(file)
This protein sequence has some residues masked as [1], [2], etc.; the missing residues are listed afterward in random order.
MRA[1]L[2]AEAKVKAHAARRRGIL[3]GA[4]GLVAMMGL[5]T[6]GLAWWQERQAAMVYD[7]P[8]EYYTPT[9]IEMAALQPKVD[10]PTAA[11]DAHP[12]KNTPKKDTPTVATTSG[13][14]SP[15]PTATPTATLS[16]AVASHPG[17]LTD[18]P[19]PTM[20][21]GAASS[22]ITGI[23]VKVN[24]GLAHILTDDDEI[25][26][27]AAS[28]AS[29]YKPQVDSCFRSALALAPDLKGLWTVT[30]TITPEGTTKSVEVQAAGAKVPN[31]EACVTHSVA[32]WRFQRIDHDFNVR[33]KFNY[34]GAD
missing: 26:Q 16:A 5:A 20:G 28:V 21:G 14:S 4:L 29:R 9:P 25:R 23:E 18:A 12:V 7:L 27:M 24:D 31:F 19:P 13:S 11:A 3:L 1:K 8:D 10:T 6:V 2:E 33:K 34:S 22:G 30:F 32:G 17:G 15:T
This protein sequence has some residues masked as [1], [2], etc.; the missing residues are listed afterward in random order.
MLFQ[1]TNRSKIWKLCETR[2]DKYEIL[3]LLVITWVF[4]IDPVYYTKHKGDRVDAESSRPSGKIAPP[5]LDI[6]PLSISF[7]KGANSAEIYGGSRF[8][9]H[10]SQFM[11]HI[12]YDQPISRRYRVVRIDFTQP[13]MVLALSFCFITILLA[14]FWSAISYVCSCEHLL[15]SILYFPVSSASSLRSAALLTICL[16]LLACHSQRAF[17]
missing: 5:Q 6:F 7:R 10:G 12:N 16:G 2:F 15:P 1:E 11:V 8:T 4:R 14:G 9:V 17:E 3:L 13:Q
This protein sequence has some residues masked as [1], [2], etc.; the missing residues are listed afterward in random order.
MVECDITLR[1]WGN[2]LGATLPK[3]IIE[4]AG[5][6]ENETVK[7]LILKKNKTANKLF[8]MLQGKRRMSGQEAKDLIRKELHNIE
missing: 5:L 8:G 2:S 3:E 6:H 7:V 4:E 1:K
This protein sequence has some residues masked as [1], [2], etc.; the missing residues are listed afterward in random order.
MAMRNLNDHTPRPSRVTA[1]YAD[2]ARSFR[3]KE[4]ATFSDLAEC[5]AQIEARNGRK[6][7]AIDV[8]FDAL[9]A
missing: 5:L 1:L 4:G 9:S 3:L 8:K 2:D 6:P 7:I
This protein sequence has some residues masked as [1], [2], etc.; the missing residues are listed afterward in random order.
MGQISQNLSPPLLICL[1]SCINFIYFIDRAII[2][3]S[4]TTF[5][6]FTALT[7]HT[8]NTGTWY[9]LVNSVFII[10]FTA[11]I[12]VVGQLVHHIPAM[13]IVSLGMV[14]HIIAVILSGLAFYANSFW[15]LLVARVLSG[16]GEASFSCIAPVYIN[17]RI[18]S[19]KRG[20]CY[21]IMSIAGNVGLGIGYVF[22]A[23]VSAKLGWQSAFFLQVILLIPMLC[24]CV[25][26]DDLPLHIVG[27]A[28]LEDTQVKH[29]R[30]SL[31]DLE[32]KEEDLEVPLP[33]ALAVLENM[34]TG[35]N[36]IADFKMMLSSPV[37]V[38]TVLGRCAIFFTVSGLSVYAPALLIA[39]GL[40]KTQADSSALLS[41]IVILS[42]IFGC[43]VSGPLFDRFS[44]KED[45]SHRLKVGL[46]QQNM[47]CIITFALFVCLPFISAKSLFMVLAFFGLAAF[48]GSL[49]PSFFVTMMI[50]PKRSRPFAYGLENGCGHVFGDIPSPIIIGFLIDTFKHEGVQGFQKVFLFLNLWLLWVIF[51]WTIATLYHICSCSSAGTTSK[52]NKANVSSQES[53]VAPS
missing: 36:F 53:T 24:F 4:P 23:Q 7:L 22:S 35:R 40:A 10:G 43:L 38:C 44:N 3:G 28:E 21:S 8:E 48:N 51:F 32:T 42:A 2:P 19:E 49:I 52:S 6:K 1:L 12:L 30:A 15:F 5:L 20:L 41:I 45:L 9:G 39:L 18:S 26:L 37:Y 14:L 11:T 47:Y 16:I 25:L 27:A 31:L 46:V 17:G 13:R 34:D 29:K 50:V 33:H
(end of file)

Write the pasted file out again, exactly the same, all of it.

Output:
This protein sequence has some residues masked as [1], [2], etc.; the missing residues are listed afterward in random order.
MRA[1]L[2]AEAKVKAHAARRRGIL[3]GA[4]GLVAMMGL[5]T[6]GLAWWQERQAAMVYD[7]P[8]EYYTPT[9]IEMAALQPKVD[10]PTAA[11]DAHP[12]KNTPKKDTPTVATTSG[13][14]SP[15]PTATPTATLS[16]AVASHPG[17]LTD[18]P[19]PTM[20][21]GAASS[22]ITGI[23]VKVN[24]GLAHILTDDDEI[25][26][27]AAS[28]AS[29]YKPQVDSCFRSALALAPDLKGLWTVT[30]TITPEGTTKSVEVQAAGAKVPN[31]EACVTHSVA[32]WRFQRIDHDFNVR[33]KFNY[34]GAD
missing: 26:Q 16:A 5:A 20:G 28:V 21:G 14:S 4:L 29:R 9:P 25:R 23:E 18:A 12:V 7:L 27:M 24:D 31:F 19:P 13:S 11:A 3:L 1:K 8:D 10:T 6:V 2:E 33:K 34:S 22:G 30:F 32:G 17:G 15:T
This protein sequence has some residues masked as [1], [2], etc.; the missing residues are listed afterward in random order.
MLFQ[1]TNRSKIWKLCETR[2]DKYEIL[3]LLVITWVF[4]IDPVYYTKHKGDRVDAESSRPSGKIAPP[5]LDI[6]PLSISF[7]KGANSAEIYGGSRF[8][9]H[10]SQFM[11]HI[12]YDQPISRRYRVVRIDFTQP[13]MVLALSFCFITILLA[14]FWSAISYVCSCEHLL[15]SILYFPVSSASSLRSAALLTICL[16]LLACHSQRAF[17]
missing: 5:Q 6:F 7:R 10:G 12:N 16:G 2:F 15:P 1:E 11:V 8:T 4:R 14:G 9:V 17:E 3:L 13:Q
This protein sequence has some residues masked as [1], [2], etc.; the missing residues are listed afterward in random order.
MVECDITLR[1]WGN[2]LGATLPK[3]IIE[4]AG[5][6]ENETVK[7]LILKKNKTANKLF[8]MLQGKRRMSGQEAKDLIRKELHNIE
missing: 5:L 8:G 2:S 3:E 6:H 7:V 4:E 1:K
This protein sequence has some residues masked as [1], [2], etc.; the missing residues are listed afterward in random order.
MAMRNLNDHTPRPSRVTA[1]YAD[2]ARSFR[3]KE[4]ATFSDLAEC[5]AQIEARNGRK[6][7]AIDV[8]FDAL[9]A
missing: 5:L 1:L 4:G 9:S 3:L 8:K 2:D 6:P 7:I
This protein sequence has some residues masked as [1], [2], etc.; the missing residues are listed afterward in random order.
MGQISQNLSPPLLICL[1]SCINFIYFIDRAII[2][3]S[4]TTF[5][6]FTALT[7]HT[8]NTGTWY[9]LVNSVFII[10]FTA[11]I[12]VVGQLVHHIPAM[13]IVSLGMV[14]HIIAVILSGLAFYANSFW[15]LLVARVLSG[16]GEASFSCIAPVYIN[17]RI[18]S[19]KRG[20]CY[21]IMSIAGNVGLGIGYVF[22]A[23]VSAKLGWQSAFFLQVILLIPMLC[24]CV[25][26]DDLPLHIVG[27]A[28]LEDTQVKH[29]R[30]SL[31]DLE[32]KEEDLEVPLP[33]ALAVLENM[34]TG[35]N[36]IADFKMMLSSPV[37]V[38]TVLGRCAIFFTVSGLSVYAPALLIA[39]GL[40]KTQADSSALLS[41]IVILS[42]IFGC[43]VSGPLFDRFS[44]KED[45]SHRLKVGL[46]QQNM[47]CIITFALFVCLPFISAKSLFMVLAFFGLAAF[48]GSL[49]PSFFVTMMI[50]PKRSRPFAYGLENGCGHVFGDIPSPIIIGFLIDTFKHEGVQGFQKVFLFLNLWLLWVIF[51]WTIATLYHICSCSSAGTTSK[52]NKANVSSQES[53]VAPS
missing: 36:F 53:T 24:F 4:P 23:Q 7:L 22:S 35:R 40:A 10:G 43:L 38:C 44:N 3:G 28:E 21:S 8:E 48:N 51:F 32:T 42:A 2:P 19:E 49:I 52:S 6:K 1:L 12:L 30:A 15:F 5:L 20:L 41:I 45:L 9:G 39:L 18:S 26:L 37:Y 14:L 11:T 47:Y 16:I 25:L 27:A 31:L 46:V 17:G 13:R 34:D 29:K 50:V 33:H